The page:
|Oooh! LOOK! FLOWERRRRZZZZZ!|
Several (many, many) years ago, I dated a fellow who I shall call :"Pat." He had one of those nice, androgynous names.
|Not this Pat, but close. |
In a nutshell, his first job was weeding someone's garden. They told him to go to the tomato patch and pull all of the weeds. Well, go he did, and pull he did. Thing is, he weeded out all of the tomato seedlings. All. Of. Them.
His response, when they were telling him why he got fired, was, "But, nobody told me what tomatoes looked like!"
|I'll bet that's a WEED, right, Cletus?|
He, somehow, used this as a way to describe how he rose from poverty to unspoken-of (frequently unspoken-of) wealth.
Now, at the time, I laughed along with all the rest, but it rankled. I couldn't quite put my finger on it, but it was a little family in-joke, and I was glad to be in on it.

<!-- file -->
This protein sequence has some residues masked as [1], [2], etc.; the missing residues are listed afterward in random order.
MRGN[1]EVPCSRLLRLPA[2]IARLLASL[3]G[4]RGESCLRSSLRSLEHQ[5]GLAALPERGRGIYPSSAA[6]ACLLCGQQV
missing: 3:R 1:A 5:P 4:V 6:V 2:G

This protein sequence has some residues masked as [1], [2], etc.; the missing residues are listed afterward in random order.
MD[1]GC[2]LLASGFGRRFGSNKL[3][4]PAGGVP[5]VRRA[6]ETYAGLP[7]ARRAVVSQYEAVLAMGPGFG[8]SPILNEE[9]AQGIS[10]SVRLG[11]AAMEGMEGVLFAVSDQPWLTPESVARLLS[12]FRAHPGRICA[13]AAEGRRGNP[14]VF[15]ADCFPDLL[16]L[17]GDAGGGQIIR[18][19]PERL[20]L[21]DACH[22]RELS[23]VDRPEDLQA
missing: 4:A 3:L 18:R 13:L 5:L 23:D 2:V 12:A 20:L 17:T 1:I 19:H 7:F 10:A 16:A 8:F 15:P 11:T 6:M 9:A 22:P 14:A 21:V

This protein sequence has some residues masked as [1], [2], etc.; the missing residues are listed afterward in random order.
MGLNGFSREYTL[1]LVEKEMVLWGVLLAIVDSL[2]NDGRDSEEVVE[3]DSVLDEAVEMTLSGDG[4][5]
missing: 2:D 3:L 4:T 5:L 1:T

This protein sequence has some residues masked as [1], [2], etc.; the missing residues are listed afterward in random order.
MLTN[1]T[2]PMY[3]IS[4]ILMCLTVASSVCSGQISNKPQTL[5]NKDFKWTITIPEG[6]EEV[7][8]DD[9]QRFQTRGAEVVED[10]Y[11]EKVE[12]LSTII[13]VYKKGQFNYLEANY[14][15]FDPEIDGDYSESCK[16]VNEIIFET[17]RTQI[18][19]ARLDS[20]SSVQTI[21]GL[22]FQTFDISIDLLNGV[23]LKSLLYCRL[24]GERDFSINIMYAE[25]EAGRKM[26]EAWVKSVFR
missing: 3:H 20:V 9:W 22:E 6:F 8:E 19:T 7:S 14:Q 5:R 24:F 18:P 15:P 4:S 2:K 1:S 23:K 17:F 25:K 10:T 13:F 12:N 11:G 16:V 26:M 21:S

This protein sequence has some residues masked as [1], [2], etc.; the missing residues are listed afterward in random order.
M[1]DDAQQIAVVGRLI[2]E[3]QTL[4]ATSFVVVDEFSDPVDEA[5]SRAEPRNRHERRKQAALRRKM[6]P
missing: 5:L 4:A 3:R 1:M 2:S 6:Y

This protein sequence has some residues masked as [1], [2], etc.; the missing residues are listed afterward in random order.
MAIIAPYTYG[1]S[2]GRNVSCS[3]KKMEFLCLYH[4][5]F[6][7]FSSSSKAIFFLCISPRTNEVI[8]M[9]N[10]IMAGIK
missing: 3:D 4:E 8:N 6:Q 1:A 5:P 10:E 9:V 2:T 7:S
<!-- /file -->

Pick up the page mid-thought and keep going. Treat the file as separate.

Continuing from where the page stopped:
Now? Ugh. I know why it bugs. It's galling when someone uses their own ignorance as something of which they are proud. WHY didn't he think to ask what the tomato sprouts looked like? Why didn't he ASK? Didn't it occur to him that if there were eleventy-thousand of the same exact little plants in the plot, that maybe just maybe they might be the tomatoes?
The implication was that since he was not TOLD -- specifically told -- that he could not be held responsible.
This makes me think of all the people in college (yes, in COLLEGE) who pepper the professor with "Will this be on the test?" You know, if you're there to learn or do a job, that IS the test. Life is the test. Willful ignorance is not something about which one should be proud. It is something to never do, unless you're trying to convince your parents that you DO believe in Santa. I'll give you that one.
My little son tries to pull this on me sometimes. "But, Mama, you didn't TELL me to put on pants!"
I remind him that our heads all contain the remarkable thing called BRAINS, and that one should first try to use one's own brain. Not mine, not your sister's. Yours.